To further study the impact of HES1 and HES4 on early T-cell development, we performed perturbation experiments in OP9-DLL4 co-cultures that support induction of T-lineage differentiation in human HPC as illustrated through the emergence of CD7+CD5+ T-cell precursors in control transduced cells (Figure 3A). We analyzed these cultures after 2 weeks to focus on the efficiency and kinetics of induction of T-lineage specification and commitment. Ectopic expression of ICN1 promoted the generation of early CD7+CD5+ and CD5+CD1a+ T-cell precursors from HPC (Figure 3A, C) and yielded higher numbers of these cells (Figure 3B, D). Enforced expression of HES1, however, resulted in a significant reduction in the frequency and absolute number of CD7+CD5+ specified and CD5+CD1a+ committed T-cells (Figure 3A-D). In contrast, high levels of HES4 improved the differentiation of HPC towards the T-cell lineage, although less efficient compared to ICN1 overexpression (Figure 3A-D). This positive role of HES4 on early T-lineage differentiation was counteracted by HES1 when both were overexpressed (Online Supplementary Figure S5A-B). Because previous work from our lab demonstrated that JAG2, DLL1 and DLL4, but not JAG1, have the potential to initiate T-cell development in human HPC,26 we investigated if enforced HES4 expression could alter these Notch ligand requirements to induce T-lineage differentiation. Whereas overexpression of ICN1 in HPC was sufficient to induce T-cell development in OP9-GFP, OP9-JAG1 and OP9-DLL4 co-cultures, HES4- transduced cells, like the control, could only generate CD7+CD5+ T-cell progenitors on OP9-DLL4 stromal cells (Online Supplementary Figure S6A-D). Overall, these findings illustrate that, while continuous HES1 expression inhibits T-lineage specification and commitment, HES4 can enhance induction of T-cell development in the presence of Notch signaling when present at higher levels compared to endogenous HES1 expression. However, HES4 is not sufficient to alter the Notch ligand requirements to induce T-lineage differentiation in HPC.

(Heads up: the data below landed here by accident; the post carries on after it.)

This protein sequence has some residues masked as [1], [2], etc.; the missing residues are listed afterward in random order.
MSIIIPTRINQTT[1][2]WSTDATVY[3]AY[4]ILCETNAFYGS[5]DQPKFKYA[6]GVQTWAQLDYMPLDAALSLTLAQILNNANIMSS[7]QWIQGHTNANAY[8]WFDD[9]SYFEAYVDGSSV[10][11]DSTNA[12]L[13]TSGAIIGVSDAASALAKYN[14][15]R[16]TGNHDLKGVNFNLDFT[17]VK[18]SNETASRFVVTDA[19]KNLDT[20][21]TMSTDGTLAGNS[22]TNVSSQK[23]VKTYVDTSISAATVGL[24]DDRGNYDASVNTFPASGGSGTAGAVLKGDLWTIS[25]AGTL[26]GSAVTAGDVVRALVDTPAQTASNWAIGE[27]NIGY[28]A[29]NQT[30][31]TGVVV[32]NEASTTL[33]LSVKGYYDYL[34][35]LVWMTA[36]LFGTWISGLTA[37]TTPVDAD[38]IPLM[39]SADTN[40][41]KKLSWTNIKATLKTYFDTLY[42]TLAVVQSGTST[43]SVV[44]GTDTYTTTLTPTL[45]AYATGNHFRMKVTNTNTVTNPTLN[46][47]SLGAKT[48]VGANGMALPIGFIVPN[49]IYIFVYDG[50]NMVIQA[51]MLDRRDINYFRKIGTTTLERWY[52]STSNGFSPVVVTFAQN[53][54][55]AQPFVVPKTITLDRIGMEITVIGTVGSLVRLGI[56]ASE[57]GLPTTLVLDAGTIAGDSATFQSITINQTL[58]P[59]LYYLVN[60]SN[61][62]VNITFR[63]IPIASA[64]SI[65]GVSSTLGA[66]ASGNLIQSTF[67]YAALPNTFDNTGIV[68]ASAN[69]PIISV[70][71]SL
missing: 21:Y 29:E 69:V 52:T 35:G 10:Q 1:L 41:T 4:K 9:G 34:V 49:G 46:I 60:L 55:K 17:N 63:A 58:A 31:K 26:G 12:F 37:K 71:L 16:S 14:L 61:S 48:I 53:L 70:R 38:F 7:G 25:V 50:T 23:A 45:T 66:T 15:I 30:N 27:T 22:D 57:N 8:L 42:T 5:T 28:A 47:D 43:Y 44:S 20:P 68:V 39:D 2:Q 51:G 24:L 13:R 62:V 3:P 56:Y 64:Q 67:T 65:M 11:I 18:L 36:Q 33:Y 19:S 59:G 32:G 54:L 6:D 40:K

NK-cell development is severely hampered by HES1 and HES4